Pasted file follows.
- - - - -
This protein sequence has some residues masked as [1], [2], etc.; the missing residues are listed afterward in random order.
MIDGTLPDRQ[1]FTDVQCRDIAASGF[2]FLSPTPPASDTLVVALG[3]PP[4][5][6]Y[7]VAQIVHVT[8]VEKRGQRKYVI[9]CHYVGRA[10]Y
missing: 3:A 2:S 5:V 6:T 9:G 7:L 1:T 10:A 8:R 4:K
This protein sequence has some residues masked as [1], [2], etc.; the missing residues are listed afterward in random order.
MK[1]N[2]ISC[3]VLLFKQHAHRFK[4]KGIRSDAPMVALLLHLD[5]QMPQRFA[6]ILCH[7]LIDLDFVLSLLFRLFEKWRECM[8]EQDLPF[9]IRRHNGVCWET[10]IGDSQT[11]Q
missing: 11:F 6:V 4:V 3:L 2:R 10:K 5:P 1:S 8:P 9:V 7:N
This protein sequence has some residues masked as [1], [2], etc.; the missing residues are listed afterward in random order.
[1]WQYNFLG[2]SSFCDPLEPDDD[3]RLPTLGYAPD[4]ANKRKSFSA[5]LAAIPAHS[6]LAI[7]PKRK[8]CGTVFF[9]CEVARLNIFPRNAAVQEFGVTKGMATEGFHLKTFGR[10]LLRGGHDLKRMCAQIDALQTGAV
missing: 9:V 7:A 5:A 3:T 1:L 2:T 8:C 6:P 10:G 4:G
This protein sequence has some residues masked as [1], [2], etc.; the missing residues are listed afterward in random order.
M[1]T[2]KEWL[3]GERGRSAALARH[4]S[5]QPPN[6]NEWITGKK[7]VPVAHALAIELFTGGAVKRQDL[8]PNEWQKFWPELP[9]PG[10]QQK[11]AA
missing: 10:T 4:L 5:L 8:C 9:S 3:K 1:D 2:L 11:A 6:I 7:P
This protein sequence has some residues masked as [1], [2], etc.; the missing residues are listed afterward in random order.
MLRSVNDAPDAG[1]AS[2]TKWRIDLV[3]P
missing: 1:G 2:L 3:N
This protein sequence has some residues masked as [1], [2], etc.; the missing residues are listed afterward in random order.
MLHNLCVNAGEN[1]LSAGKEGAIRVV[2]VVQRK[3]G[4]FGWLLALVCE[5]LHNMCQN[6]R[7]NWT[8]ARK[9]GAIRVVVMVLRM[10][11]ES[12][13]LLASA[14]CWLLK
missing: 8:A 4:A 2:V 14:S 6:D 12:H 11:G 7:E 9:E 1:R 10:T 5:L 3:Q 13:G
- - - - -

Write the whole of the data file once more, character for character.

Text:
This protein sequence has some residues masked as [1], [2], etc.; the missing residues are listed afterward in random order.
MIDGTLPDRQ[1]FTDVQCRDIAASGF[2]FLSPTPPASDTLVVALG[3]PP[4][5][6]Y[7]VAQIVHVT[8]VEKRGQRKYVI[9]CHYVGRA[10]Y
missing: 3:A 2:S 5:V 6:T 9:G 7:L 1:T 10:A 8:R 4:K
This protein sequence has some residues masked as [1], [2], etc.; the missing residues are listed afterward in random order.
MK[1]N[2]ISC[3]VLLFKQHAHRFK[4]KGIRSDAPMVALLLHLD[5]QMPQRFA[6]ILCH[7]LIDLDFVLSLLFRLFEKWRECM[8]EQDLPF[9]IRRHNGVCWET[10]IGDSQT[11]Q
missing: 11:F 6:V 4:V 3:L 2:R 10:K 5:P 1:S 8:P 9:V 7:N
This protein sequence has some residues masked as [1], [2], etc.; the missing residues are listed afterward in random order.
[1]WQYNFLG[2]SSFCDPLEPDDD[3]RLPTLGYAPD[4]ANKRKSFSA[5]LAAIPAHS[6]LAI[7]PKRK[8]CGTVFF[9]CEVARLNIFPRNAAVQEFGVTKGMATEGFHLKTFGR[10]LLRGGHDLKRMCAQIDALQTGAV
missing: 9:V 7:A 5:A 3:T 1:L 2:T 8:C 6:P 10:G 4:G
This protein sequence has some residues masked as [1], [2], etc.; the missing residues are listed afterward in random order.
M[1]T[2]KEWL[3]GERGRSAALARH[4]S[5]QPPN[6]NEWITGKK[7]VPVAHALAIELFTGGAVKRQDL[8]PNEWQKFWPELP[9]PG[10]QQK[11]AA
missing: 10:T 4:L 5:L 8:C 9:S 3:K 1:D 2:L 11:A 6:I 7:P
This protein sequence has some residues masked as [1], [2], etc.; the missing residues are listed afterward in random order.
MLRSVNDAPDAG[1]AS[2]TKWRIDLV[3]P
missing: 1:G 2:L 3:N
This protein sequence has some residues masked as [1], [2], etc.; the missing residues are listed afterward in random order.
MLHNLCVNAGEN[1]LSAGKEGAIRVV[2]VVQRK[3]G[4]FGWLLALVCE[5]LHNMCQN[6]R[7]NWT[8]ARK[9]GAIRVVVMVLRM[10][11]ES[12][13]LLASA[14]CWLLK
missing: 8:A 4:A 2:V 14:S 6:D 12:H 11:G 7:E 9:E 1:R 10:T 5:L 3:Q 13:G